The last of this year’s brood of Ivy bees were still feeding their grubs. They had made use of a rabbit scrape to excavate the underground burrows where their eggs are laid, grubs hatch and pupate and will remain until emerging as adult bees next autumn.
bees on scabious, Bombus pascuorum, Bombus terrestris, British bees, British wildflowers, Buff-tailed bumblebee, Bull-headed furrow bee, Common carder bee, Devil's-bit scabious, Lasioglossum leucozonium, Lasioglossum zonulum, Megachile ligniseca, White-zoned furrow bee, Wood-carving leafcutter bee
In recent weeks, when the weather has been fine and the air relatively still, I’ve been spending time searching the Devil’s-bit scabious for bees. Not just any bees, but four scarce and endangered bees. This is part of Buglife’s ‘Searching for Scabious’ project, which
aims to improve our understanding of the distribution and conservation status of some of Wales’ rarest and most threatened solitary bees – the Large Scabious Mining Bee (Andrena hattorfiana) and its associated cuckoo, the Armed nomad bee (Nomada armata), and Small Scabious Mining Bee (Andrena marginata) and its cuckoo, the Silver-sided nomad bee (Nomada argentata).
I wasn’t familiar with these bees and am not very good at bee identification in general but Liam Olds, Buglife’s local conservation officer, has put together an excellent explainer video, which can be accessed on YouTube, so I thought I’d join the search.
Unfortunately, I haven’t managed to find any of the scarce bees at the two local sites where Devil’s-bit scabious grows in abundance (and neither has Liam, which was reassuring for me re my search skills but bad news for the bees). The bees I did find most commonly were the appropriately named Common carder (Bombus pascuorum) (below, left) and the Buff-tailed bumblebee (Bombus terrestris) (below, right).
Liam very kindly helped to identify the other small bees I found. These lovely little furrow bees are either the White-zoned furrow bee (Lasioglossum leucozonium) or the Bull-headed furrow bee (Lasioglossum zonulum) – the two species are too similar to tell them apart without closer examination.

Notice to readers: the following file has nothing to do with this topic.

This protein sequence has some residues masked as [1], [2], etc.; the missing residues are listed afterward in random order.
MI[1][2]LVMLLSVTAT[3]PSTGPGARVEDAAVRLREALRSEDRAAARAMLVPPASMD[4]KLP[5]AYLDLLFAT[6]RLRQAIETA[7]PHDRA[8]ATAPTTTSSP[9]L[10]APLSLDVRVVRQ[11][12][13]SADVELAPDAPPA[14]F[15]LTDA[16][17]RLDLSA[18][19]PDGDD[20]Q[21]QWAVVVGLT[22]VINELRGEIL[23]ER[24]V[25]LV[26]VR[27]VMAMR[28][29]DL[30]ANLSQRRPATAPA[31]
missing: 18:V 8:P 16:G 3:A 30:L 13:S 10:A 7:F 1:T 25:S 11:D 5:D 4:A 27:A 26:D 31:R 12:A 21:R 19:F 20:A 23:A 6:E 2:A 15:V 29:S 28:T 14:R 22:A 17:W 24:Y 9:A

I also found several of these more distinctive individuals, the Wood-carving leafcutter bee (Megachile ligniseca). You can find out more about them, and watch a little video of their nest-building skills, on the BWARS website. Meantime, I’m heading back to the scabious for another look.
Another day, another mining bee. You’ll recall we had the grey-haired Ashy mining bee on Tuesday; well, today we have the Tawny mining bee (Andrena fulva). And what a cracking colour it is! I’d love to have hair like this.
The Bumblebee Conservation Trust website says these bees ‘can be found nesting in large groups and can be common in urban environments and garden lawns’ but I think that depends on location as the bees I see locally are usually singles, in less urban environments and, sadly, not as common as I’d like them to be, as their rich vibrant colour is very cheering.
Unfortunately, just like the Ashy mining bees, the Tawnies can also fall victim to bee-fly predation. You can read more about that and the bees themselves on the BCT website here.